Australian data pulse: Australia’s data pulse (% of data stronger than the previous release in a rolling 8 week window) has recovered to around 50%. • The pulse appears to be consistent with an economy that – notwithstanding the contraction in GDP in Q3 2016 – is growing at a moderate pace. • Employment data is mixed but the residential construction pipeline remains very large and the outlook for exports has brightened considerably in recent months, with the Dec trade surplus a record A$3.5bn. There should be more surpluses in coming months.
NZ data pulse: The NZ data pulse has been choppy either side of 50% so far in 2017. In terms of key data, Q4 inflation printed on the firm side but the unemployment rate rose back above 5%. • This series is somewhat prone to volatility given that New Zealand’s data can be thin at times, with e.g. employment a quarterly rather than monthly release
Speculative net AUD positions on IMM/CME: Leveraged funds were heavily long AUD on US election day (8 November), with a net long exceeding 50k contracts (AUD5bn face value). The unwind began after the election and continued almost without interruption into 2017. By 10 January, these funds were net short -20k, their most bearish stance since February 2016. • But since then, specs have swung back to an increasingly bullish AUD stance. So specs were on board as AUD/USD probed above 0.77 for the first time since November. • Asset managers meanwhile had been sitting on modest net long AUD positions ahead of the US election, joined the broadly bullish USD mood for a few weeks but then ticked back to small net long AUD/USD in the early weeks of 2017.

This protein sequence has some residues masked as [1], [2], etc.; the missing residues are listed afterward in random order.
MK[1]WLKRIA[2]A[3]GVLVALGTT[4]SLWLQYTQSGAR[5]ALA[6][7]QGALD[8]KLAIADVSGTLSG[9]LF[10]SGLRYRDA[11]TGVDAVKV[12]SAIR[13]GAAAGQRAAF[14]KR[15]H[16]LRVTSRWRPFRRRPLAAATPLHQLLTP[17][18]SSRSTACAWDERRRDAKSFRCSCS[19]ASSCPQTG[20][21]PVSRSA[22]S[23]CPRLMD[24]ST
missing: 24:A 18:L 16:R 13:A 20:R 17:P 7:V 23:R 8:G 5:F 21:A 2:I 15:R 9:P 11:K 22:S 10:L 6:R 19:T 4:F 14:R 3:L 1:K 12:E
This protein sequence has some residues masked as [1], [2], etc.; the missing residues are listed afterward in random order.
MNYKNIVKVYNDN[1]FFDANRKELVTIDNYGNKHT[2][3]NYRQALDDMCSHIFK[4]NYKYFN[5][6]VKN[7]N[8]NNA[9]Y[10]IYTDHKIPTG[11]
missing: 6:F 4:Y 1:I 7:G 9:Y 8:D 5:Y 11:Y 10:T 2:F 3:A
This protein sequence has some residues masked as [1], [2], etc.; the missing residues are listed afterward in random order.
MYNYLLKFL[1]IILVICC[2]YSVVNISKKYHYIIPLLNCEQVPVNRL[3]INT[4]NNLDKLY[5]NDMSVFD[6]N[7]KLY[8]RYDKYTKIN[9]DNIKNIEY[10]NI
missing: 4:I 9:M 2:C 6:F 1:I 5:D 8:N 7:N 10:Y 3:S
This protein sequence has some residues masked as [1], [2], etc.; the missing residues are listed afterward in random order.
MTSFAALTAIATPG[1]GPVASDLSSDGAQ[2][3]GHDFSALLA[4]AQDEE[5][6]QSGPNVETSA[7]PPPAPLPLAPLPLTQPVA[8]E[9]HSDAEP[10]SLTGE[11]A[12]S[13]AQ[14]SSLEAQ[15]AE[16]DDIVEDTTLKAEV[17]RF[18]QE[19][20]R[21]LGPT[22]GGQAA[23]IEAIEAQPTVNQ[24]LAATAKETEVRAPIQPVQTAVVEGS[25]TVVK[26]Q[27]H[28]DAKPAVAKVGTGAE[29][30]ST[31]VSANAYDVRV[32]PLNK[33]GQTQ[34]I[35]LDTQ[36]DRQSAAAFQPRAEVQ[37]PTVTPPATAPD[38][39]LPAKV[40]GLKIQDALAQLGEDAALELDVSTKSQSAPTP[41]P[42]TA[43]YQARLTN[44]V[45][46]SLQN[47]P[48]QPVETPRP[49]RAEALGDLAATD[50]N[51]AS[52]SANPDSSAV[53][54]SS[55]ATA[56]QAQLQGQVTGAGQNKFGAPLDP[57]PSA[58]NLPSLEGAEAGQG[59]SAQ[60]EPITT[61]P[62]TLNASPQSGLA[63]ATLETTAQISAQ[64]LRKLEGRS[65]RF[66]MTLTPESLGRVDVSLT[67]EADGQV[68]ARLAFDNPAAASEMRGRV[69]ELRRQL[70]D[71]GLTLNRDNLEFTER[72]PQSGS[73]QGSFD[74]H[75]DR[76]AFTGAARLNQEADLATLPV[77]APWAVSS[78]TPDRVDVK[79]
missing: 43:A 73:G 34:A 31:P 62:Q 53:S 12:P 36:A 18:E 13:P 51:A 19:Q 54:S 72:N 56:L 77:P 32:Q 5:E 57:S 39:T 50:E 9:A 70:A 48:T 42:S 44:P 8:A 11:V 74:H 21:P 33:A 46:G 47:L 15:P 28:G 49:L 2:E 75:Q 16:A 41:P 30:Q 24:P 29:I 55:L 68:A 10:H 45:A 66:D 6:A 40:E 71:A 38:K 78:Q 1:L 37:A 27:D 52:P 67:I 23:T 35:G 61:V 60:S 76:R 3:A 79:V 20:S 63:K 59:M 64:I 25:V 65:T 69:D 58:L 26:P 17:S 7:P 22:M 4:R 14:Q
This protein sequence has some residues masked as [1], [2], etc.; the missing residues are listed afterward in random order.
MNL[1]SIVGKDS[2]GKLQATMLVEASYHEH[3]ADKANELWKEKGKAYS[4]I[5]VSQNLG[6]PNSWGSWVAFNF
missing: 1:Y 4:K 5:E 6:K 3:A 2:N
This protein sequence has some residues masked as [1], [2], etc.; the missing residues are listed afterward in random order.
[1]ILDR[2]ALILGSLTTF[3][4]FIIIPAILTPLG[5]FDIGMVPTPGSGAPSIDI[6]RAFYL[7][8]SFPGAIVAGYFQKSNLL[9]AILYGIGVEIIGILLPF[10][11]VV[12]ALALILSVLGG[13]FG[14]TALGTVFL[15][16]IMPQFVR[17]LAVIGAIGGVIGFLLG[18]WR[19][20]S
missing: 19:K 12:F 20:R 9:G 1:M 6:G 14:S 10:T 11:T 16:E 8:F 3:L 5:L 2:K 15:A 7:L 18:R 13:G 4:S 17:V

Speculative net NZD positions via futures: According to the CFTC data on positioning in FX futures on the Chicago Mercantile Exchange, leveraged funds are very bullish NZD. The 30.3k net long position on 6 Sep 2016 was the largest in the history of this series and by 14 February 2017, was back to 30.0k. • Asset manager positioning is reported by the CFTC as persistently short however, indeed every week since Jan 2015. We are reluctant to place much weight on this. • If futures markets are similar to the stance in the spot market, then speculative positioning seems slightly bullish for AUD/NZD (moderate AUD longs vs record NZD longs). But there is considerable doubt over how representative the data is for the kiwi at least, given e.g. its small scale.